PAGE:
Colorado voters made one message clear this week — “Read our lips. No new taxes.”
In Tuesday’s election, voters across the state voted 2 to 1 against Proposition 109, a ballot measure that would have used higher tax rates to generated $3 billion for the school system, which has seen its budget slashed in recent years.
New taxes proposed by Colorado municipalities also failed, according to the Denver Post.
Aurora voters rejected a $114 million tax increase for recreation centers, Douglas County voters said “no” to school tax increases, Cañon City voters rejected a tax for library improvements and Boulder voters appeared to be approving the creation of a municipal electricity utility but wouldn’t pass a tax hike to fund it.
Wall Street Journal editorial page editor Paul Gigot characterized the ballot results as a blow to anti-Wall Street ideology.
If the income-redistribution sentiments of “Occupy Wall Street” are sweeping the nation, you wouldn’t know it from the election results in the presidential swing state of Colorado Tuesday night.
And he’s not the only one trying to apply the results to the national political landscape.
As Reuters reported, the ballot outcome “was being watched closely as an indication of voter sentiment on tax hikes in a key battleground state for the 2012 presidential election.”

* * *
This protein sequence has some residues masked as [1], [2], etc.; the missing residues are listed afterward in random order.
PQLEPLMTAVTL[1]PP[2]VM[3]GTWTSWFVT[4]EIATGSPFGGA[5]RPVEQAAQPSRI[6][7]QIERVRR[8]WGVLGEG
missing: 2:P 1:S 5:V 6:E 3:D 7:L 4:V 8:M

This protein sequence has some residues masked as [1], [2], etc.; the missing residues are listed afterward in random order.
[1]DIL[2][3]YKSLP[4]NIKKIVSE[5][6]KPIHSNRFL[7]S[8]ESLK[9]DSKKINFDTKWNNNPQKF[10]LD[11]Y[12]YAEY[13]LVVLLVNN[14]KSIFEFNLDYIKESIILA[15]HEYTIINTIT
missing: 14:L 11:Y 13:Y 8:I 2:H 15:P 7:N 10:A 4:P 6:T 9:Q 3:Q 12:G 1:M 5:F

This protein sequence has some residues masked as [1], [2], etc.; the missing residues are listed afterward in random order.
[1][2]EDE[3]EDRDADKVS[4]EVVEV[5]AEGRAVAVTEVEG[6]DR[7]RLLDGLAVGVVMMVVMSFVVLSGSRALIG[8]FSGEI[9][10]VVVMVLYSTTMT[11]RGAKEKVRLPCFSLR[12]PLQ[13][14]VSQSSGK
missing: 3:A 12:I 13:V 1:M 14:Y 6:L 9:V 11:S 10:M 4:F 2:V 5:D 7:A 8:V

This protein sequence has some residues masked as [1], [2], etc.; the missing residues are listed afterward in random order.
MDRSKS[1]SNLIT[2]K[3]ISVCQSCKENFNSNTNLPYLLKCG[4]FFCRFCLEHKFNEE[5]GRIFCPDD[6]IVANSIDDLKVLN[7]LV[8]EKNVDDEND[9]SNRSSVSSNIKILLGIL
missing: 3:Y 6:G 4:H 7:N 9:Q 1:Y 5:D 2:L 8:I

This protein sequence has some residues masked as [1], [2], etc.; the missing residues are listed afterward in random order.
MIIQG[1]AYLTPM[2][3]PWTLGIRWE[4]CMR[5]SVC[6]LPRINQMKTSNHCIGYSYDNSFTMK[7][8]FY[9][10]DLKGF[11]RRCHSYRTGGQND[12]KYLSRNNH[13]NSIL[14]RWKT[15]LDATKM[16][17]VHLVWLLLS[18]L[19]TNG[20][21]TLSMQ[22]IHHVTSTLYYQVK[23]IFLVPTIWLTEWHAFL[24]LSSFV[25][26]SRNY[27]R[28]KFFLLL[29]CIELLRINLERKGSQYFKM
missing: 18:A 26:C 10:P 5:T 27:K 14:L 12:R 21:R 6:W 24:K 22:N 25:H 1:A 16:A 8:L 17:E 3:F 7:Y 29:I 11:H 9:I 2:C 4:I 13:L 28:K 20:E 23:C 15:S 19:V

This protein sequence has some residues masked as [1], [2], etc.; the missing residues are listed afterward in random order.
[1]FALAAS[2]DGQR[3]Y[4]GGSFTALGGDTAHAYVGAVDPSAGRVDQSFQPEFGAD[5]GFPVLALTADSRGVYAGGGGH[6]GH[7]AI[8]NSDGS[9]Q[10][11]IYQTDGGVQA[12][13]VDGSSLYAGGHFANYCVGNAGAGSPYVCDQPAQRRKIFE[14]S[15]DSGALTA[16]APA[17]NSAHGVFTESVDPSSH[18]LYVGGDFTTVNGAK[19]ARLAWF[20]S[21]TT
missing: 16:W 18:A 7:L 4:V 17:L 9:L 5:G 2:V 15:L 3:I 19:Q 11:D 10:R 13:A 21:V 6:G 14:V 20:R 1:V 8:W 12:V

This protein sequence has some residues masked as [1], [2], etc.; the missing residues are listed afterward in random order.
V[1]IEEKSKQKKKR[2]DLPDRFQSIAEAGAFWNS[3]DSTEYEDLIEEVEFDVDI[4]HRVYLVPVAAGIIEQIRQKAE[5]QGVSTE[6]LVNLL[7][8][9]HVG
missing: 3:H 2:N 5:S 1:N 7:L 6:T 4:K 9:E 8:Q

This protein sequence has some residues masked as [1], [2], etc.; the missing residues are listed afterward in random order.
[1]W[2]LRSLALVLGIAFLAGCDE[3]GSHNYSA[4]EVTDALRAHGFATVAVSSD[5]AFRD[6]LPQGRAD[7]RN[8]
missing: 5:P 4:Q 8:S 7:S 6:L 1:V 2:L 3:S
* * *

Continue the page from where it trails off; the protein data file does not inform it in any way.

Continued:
To me, though, the bigger implication is for local and state governments trying to help fill their budget gaps with increased taxes.
Voters just aren’t going for it.
Tuesday’s results in Colorado bring to mind California two years ago when voters defeated a package of tax-hikes and other measures that Gov. Arnold Schwarzenegger had championed as a means to tackling the state’s budget disaster.
As the LA Times wrote at the time:
Anti-tax activists called the propositions’ rejection a defeat for what they characterized as the tax-and-spend status quo.
“People aren’t dancing in the street over this; they’re tired and disgusted over all that’s gone on,” said Jon Coupal of the Howard Jarvis Taxpayers Assn. “Maybe now our governor and Legislature will get the message.”
The message is clear. What’s less clear is how municipalities are going to dig themselves out of budget holes without hitting their residents with higher taxes.
Even if and when the economy recovers and sales and property tax revenues go up, many public agencies will likely be looking at budget gaps fueled by the increasing cost of pension and health benefits for public workers.
That means that if voters continue to refuse tax increases, even for typically sympathetic issues like schools, public agencies will have to get major union concessions, cut back on services or increase fees for services.
Any way you look at it, it’s not a pretty picture.